After my less than ideal lesson with the fabulous Tally-Ho left me in tears, I was excited to ride my Alfie today.
First step – the mounting block. For those of you keeping score, Alfie’s streak of standing at the block ended 2 weeks ago. Last weekend, my trainer and I worked with him again on the mounting block issue. As I approached the block, my trainer already inside the arena, I lined up my boy, told him to stand like a statue as I climbed the mounting block steps. I took the reins, and swung my right leg over him and look at that, he stood. Score one for me!
During our warmup, I noticed that Alfie had more pep in his step. He seemed eager to work, a pleasant site to see. We worked on serpentine exercises, leg yielding and circles on his stiffer side. At one point I was trying to leg yield him between 2 cones but because his walk was so forward I was having trouble with my leg position. My trainer and I have an understanding when it comes to Alfie being forward. It happens so seldom, so when he wants to move, we don’t argue, we go with it. So a quick change of pace and trotting off we go.
It’s been a few lessons since I trotted with any sort of purpose with Alfie. The arena footing was recently redone which is wonderful, but given Alfie’s tendon and foot issues, I wanted to make sure he got used to the softer thicker footing before asking him to trot. Yeah, I’m that protective of him.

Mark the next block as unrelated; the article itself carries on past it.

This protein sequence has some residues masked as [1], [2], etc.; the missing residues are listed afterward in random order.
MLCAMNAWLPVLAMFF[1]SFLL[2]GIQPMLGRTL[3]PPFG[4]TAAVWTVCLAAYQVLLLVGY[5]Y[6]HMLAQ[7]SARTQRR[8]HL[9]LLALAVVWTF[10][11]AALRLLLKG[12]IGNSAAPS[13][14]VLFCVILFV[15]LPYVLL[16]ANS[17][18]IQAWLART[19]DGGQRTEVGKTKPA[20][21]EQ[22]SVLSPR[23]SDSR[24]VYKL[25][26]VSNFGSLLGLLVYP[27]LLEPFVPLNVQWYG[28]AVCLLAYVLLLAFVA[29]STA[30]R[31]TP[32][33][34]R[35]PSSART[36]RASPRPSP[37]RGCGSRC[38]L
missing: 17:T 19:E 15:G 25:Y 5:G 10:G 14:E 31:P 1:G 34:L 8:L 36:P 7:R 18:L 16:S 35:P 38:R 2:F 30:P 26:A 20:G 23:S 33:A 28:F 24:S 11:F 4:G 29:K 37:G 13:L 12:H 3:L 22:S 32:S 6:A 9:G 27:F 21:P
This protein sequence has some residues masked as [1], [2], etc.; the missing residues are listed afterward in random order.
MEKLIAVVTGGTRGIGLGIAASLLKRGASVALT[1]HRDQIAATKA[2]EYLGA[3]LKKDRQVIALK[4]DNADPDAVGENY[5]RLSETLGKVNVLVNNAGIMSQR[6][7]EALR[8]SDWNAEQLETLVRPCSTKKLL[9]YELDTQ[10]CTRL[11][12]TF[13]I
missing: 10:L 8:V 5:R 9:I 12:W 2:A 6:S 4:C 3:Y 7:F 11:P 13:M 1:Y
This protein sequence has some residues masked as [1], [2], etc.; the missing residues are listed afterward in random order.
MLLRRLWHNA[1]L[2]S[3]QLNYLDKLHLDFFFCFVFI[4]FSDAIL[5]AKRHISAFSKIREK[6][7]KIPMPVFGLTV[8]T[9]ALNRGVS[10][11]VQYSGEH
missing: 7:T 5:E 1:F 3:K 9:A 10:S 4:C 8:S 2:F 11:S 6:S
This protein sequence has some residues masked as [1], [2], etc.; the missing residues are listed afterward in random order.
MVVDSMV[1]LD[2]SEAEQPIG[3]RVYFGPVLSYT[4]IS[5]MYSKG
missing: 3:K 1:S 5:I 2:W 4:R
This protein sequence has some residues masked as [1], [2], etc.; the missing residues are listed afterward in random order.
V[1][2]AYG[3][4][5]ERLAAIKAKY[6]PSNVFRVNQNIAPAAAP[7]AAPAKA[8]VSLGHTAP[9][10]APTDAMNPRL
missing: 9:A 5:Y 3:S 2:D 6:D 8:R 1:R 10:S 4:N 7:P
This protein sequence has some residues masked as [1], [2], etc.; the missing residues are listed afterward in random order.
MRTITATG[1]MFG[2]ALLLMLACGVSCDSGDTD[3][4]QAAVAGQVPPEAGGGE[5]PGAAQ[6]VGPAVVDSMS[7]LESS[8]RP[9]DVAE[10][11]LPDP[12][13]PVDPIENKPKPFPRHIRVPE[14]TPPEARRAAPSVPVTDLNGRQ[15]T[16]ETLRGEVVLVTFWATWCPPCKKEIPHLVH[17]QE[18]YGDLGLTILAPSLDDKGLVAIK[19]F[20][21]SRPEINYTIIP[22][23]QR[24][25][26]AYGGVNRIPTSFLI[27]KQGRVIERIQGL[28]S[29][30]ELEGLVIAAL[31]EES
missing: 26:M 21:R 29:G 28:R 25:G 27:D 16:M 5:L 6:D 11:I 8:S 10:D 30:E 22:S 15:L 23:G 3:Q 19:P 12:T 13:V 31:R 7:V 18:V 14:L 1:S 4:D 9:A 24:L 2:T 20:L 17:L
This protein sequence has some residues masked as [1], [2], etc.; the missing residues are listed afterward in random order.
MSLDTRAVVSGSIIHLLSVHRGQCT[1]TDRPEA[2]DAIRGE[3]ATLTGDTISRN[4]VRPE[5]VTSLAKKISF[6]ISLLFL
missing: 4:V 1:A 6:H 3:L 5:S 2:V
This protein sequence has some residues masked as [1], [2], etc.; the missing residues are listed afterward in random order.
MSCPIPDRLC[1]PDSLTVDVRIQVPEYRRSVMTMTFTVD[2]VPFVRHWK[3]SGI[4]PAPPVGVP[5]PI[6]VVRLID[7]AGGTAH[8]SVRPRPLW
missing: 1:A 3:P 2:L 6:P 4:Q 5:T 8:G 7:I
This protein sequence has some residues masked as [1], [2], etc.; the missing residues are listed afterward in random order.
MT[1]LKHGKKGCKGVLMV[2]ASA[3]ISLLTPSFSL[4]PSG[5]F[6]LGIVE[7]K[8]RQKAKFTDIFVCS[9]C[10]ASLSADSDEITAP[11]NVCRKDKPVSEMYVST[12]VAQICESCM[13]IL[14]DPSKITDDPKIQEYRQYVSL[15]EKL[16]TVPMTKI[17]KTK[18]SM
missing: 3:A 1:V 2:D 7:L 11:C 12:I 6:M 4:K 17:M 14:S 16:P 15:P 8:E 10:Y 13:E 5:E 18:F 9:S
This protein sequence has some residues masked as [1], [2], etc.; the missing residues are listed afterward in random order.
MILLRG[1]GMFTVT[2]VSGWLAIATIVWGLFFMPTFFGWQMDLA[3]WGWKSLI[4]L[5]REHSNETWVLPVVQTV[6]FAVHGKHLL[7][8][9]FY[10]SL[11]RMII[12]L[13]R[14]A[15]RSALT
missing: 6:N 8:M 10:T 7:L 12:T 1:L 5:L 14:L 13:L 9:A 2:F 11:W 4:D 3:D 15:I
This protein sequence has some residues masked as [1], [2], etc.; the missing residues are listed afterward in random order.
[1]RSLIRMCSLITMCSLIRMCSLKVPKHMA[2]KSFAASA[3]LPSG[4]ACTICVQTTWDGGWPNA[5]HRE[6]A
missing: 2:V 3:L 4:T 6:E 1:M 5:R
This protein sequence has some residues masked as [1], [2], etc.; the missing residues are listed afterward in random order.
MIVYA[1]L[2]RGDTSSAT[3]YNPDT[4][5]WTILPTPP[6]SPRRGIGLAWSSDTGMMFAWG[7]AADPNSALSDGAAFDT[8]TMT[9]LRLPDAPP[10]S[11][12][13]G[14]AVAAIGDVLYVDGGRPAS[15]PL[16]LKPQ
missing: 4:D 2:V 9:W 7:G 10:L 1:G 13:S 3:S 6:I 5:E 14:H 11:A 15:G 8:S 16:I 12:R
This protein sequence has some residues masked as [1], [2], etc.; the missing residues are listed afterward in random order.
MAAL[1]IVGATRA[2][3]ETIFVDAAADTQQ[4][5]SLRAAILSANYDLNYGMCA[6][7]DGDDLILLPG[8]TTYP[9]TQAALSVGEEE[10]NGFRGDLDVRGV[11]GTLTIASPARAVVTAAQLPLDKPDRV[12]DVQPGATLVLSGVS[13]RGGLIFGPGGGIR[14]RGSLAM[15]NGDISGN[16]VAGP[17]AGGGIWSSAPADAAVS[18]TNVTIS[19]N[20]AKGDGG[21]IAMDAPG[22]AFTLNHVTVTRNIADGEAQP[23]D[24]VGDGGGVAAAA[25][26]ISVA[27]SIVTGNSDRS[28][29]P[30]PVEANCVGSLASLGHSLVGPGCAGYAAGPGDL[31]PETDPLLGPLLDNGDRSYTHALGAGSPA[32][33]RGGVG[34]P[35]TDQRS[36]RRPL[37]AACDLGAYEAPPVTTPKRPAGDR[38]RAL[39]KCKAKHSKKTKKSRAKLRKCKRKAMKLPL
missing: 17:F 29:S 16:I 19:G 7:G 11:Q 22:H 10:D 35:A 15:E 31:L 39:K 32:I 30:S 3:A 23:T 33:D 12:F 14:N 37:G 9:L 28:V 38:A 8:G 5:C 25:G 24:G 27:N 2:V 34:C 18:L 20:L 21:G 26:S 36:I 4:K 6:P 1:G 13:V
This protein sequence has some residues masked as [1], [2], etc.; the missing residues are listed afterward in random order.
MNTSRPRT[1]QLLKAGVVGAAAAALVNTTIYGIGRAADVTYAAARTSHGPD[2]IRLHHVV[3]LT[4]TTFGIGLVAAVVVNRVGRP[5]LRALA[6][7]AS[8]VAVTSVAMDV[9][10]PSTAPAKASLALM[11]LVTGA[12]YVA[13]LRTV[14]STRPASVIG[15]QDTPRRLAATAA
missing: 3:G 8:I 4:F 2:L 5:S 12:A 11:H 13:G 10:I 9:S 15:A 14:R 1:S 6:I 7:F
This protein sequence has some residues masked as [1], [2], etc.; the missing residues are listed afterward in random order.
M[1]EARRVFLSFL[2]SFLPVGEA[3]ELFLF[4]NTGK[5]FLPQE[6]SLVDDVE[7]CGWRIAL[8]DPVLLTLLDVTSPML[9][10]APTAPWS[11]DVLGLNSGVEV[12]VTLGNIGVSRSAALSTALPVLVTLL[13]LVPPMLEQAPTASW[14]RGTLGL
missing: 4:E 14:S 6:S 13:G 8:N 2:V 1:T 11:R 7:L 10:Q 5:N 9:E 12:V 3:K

Today, Alfie trotted with a beautiful forward fluid motion. He engaged his back end (he used his big booty), his body position was rounded (dressage form) and he seeked the contact with the bit (the telephone to my reins). As we trotted around not only the long side of the arena, but on the curves as well, my heart and soul were instantly filled with joy. Holy cow. Look at us go. Look at the strength, the power and the confidence we both have.
After we trotted, we walked, his walk, the most forward walk he’s ever had. It took 1 year and 9 months to get this former western pleasure horse to transform into an English horse – it took that long for me to transform as well – but today, like a puzzle, all the pieces fit together.
I know I’ve mentioned before, slow and steady wins the race every time for me. When I try to rush anything, it backfires. The same is true for Alfie. He is a slow and steady kind of horse. He learns and grows at his own pace. Sure, it took almost 2 years to accomplish this but you know what…who cares? Honestly, who cares how long something like this takes. Not only did both of us learn something new, but in this time our bond, trust and love of each other grew.
People get into horses for all different reasons. People have different goals and timetables. What I hope and wish for the people who are in a rush, or who think just because they can walk, trot, canter, jump 5 foot fences, run around barrels at ridiculous speed – all of that is great, but without taking the time to develop trust, understanding of your horse and their feelings, you lose the partnership and it suddenly becomes all about you. It’s not about you at all, it’s about both of you.❤️🐴